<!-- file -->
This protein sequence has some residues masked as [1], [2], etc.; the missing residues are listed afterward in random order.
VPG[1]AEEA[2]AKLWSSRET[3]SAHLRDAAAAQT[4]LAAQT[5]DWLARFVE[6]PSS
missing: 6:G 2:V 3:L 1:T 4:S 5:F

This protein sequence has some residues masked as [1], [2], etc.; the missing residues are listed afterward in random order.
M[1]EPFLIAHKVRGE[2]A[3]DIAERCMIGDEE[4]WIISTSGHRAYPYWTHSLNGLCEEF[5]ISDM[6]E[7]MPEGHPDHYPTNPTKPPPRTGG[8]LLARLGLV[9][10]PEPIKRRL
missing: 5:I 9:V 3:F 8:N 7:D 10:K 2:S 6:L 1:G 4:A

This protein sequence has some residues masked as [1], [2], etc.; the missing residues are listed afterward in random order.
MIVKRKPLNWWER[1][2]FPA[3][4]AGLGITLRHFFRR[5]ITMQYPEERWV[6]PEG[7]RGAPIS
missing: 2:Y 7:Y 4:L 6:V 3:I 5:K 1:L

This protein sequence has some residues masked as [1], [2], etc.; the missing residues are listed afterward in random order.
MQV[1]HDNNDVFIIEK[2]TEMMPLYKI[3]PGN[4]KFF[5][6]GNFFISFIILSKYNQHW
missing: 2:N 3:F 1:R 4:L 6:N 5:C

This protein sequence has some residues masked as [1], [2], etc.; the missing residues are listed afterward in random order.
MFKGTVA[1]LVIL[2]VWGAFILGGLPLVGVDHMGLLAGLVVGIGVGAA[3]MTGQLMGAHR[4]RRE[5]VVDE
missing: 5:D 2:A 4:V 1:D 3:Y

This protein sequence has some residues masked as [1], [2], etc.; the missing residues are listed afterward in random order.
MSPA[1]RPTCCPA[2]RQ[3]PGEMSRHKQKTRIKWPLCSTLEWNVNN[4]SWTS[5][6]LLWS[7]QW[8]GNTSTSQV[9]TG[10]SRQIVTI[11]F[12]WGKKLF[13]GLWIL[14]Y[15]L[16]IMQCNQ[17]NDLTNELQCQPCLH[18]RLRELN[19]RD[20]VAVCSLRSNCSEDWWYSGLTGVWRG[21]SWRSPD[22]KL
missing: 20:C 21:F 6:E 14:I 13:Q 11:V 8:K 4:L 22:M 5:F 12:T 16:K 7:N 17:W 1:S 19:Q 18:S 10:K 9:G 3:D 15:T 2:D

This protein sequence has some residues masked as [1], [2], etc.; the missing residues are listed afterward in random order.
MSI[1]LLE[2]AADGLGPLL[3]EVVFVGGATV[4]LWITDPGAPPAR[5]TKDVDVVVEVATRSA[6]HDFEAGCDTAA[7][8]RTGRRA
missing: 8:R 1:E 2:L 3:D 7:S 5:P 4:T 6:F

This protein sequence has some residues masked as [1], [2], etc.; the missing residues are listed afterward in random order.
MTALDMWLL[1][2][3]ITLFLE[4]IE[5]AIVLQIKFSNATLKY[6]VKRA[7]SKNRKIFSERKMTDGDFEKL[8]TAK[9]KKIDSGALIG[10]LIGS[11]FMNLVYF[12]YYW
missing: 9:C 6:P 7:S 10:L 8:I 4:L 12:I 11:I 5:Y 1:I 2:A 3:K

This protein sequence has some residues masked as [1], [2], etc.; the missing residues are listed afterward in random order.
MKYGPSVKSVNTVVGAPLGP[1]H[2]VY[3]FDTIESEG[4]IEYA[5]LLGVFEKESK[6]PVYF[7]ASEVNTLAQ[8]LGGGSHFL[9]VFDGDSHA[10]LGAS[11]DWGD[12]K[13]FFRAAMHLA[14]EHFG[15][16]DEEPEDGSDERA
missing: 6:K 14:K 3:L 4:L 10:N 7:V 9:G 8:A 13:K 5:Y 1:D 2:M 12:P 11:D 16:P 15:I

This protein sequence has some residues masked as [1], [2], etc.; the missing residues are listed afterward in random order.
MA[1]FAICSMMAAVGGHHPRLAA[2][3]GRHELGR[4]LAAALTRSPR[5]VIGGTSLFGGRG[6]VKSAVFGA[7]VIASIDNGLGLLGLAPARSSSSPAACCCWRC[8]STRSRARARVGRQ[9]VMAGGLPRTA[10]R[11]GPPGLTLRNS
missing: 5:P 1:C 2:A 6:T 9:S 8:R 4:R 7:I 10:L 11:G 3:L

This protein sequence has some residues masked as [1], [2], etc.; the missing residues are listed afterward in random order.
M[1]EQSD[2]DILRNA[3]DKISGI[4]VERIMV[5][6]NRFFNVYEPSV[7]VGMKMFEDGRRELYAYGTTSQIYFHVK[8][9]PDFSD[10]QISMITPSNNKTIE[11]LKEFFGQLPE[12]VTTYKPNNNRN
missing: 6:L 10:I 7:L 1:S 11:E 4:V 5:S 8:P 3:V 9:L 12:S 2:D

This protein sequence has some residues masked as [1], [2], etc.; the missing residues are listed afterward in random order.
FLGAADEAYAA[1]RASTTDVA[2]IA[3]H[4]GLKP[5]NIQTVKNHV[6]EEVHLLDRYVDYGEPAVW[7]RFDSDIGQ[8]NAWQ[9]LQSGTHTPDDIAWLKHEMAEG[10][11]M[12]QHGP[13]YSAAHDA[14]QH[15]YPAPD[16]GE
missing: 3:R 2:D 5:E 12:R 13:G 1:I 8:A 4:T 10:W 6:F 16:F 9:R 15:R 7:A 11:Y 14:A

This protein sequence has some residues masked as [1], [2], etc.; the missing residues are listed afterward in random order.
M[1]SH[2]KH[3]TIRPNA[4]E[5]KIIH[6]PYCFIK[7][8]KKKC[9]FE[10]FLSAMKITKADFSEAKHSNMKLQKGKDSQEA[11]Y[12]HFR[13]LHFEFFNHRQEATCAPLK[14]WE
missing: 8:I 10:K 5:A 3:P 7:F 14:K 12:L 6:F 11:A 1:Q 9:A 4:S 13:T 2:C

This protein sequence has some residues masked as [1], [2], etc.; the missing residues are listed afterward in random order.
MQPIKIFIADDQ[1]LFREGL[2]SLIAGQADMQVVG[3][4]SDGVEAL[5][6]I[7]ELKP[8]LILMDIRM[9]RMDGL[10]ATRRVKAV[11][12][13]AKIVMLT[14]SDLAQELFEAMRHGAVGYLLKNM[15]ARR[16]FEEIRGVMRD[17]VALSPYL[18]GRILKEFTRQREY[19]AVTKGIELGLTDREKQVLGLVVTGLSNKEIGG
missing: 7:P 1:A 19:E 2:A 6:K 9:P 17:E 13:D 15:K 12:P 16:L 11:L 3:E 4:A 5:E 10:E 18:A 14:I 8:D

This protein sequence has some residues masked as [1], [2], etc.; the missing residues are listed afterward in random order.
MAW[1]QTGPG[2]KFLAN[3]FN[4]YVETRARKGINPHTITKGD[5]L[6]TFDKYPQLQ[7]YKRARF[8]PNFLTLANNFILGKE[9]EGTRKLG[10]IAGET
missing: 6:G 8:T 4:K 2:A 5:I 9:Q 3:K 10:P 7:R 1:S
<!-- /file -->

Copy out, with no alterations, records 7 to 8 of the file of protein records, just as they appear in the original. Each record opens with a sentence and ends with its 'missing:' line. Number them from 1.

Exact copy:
This protein sequence has some residues masked as [1], [2], etc.; the missing residues are listed afterward in random order.
MSI[1]LLE[2]AADGLGPLL[3]EVVFVGGATV[4]LWITDPGAPPAR[5]TKDVDVVVEVATRSA[6]HDFEAGCDTAA[7][8]RTGRRA
missing: 8:R 1:E 2:L 3:D 7:S 5:P 4:T 6:F

This protein sequence has some residues masked as [1], [2], etc.; the missing residues are listed afterward in random order.
MTALDMWLL[1][2][3]ITLFLE[4]IE[5]AIVLQIKFSNATLKY[6]VKRA[7]SKNRKIFSERKMTDGDFEKL[8]TAK[9]KKIDSGALIG[10]LIGS[11]FMNLVYF[12]YYW
missing: 9:C 6:P 7:S 10:L 8:I 4:L 12:I 11:I 5:Y 1:I 2:A 3:K